All in all, the decision about whether or not to vaccinate during pregnancy is a personal one. For me, the benefits of not vaccinating while pregnant outweigh any possible risks. I am not willing to risk my health, or my baby’s life, on a bunch of maybes.
As I say to each their own. If you felt like it was better for your health to not vaccinate while pregnant then more power to you. I honestly cannot remember what I did while I was pregnant because it was quite a while ago. If I was worried about something I definitely would not do it.
I’m fully pro vaccinations, I think they’re important and that so many diseases are coming back because people aren’t getting their children vaccinated. It’s not just your own kid that is affected, it’s everyone. But, I can fully understand spacing them out a little better and not dumping everything on them.
When I was pregnant I couldn’t get the TDAP, I’m allergic to it, so we didn’t want to risk it. When it came time to get my baby vaccinated we did all but that (since both myself and my father are allergic, I worried it could be a genetic allergy). Before having baby vaccinated I did check with my doctor about what they’d be vaccinating and that they didn’t use the big one with all the mercury in it. Most doctors don’t now days anyway… We’re taking her in for her TDAP next month, but we’re going to do it in office and wait for an hour after to make sure there are no responses.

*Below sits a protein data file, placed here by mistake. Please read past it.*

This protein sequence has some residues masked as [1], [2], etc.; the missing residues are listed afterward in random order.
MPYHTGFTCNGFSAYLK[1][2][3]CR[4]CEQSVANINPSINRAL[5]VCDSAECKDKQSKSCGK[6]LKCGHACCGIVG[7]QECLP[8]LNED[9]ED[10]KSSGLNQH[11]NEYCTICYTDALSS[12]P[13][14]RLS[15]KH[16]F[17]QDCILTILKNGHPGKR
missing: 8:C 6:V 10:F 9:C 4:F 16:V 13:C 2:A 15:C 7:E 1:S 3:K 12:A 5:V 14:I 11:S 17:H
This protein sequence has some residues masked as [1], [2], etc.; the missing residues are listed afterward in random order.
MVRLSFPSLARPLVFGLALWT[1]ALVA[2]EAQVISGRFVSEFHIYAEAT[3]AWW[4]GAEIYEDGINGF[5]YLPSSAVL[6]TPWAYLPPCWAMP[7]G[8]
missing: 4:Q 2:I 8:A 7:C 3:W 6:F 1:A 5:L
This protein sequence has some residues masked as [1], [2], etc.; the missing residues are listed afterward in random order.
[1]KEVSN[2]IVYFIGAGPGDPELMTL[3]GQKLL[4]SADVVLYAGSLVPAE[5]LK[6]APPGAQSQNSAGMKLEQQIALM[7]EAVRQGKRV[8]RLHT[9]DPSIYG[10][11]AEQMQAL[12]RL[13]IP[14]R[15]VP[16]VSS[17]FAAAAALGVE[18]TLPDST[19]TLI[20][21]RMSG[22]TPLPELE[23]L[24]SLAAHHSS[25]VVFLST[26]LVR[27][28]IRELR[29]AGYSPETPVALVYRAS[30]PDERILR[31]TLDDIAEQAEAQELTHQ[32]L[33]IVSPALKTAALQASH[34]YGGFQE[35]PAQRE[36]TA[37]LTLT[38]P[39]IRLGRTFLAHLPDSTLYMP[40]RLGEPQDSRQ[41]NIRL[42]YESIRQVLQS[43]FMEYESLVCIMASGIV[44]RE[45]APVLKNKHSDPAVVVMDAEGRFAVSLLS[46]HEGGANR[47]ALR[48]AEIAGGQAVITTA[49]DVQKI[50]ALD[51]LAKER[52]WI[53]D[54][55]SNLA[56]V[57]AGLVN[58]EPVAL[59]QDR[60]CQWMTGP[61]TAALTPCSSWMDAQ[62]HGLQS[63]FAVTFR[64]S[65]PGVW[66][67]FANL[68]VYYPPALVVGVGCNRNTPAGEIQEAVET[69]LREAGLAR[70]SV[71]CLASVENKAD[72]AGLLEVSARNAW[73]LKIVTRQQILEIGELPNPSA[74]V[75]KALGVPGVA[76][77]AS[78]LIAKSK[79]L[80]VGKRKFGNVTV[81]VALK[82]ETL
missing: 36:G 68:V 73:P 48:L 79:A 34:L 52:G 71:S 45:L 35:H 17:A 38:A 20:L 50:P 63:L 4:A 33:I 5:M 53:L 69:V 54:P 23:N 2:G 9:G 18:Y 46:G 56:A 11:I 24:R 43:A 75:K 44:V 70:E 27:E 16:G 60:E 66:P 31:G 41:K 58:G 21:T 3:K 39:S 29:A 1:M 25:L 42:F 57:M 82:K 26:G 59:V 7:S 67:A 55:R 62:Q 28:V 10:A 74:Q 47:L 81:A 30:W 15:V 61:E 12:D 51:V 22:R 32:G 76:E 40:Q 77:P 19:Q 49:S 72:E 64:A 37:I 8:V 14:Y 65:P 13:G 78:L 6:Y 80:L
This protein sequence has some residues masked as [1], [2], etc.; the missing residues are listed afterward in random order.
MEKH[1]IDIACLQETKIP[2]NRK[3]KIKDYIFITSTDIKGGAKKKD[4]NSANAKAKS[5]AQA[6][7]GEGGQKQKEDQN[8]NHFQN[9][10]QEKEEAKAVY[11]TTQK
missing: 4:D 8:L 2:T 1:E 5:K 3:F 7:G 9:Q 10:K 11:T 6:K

This was a very interesting read. I think there are so many sides to healthcare and the best way to go about it, that it’s quite a mess when certain issues arise. Not that pregnancy is an issues, I mean when things coincide.
Sarah Bailey says
It is good to know you did your research before coming to the decision you did. To many people don’t and that’s where my issues lie mostly.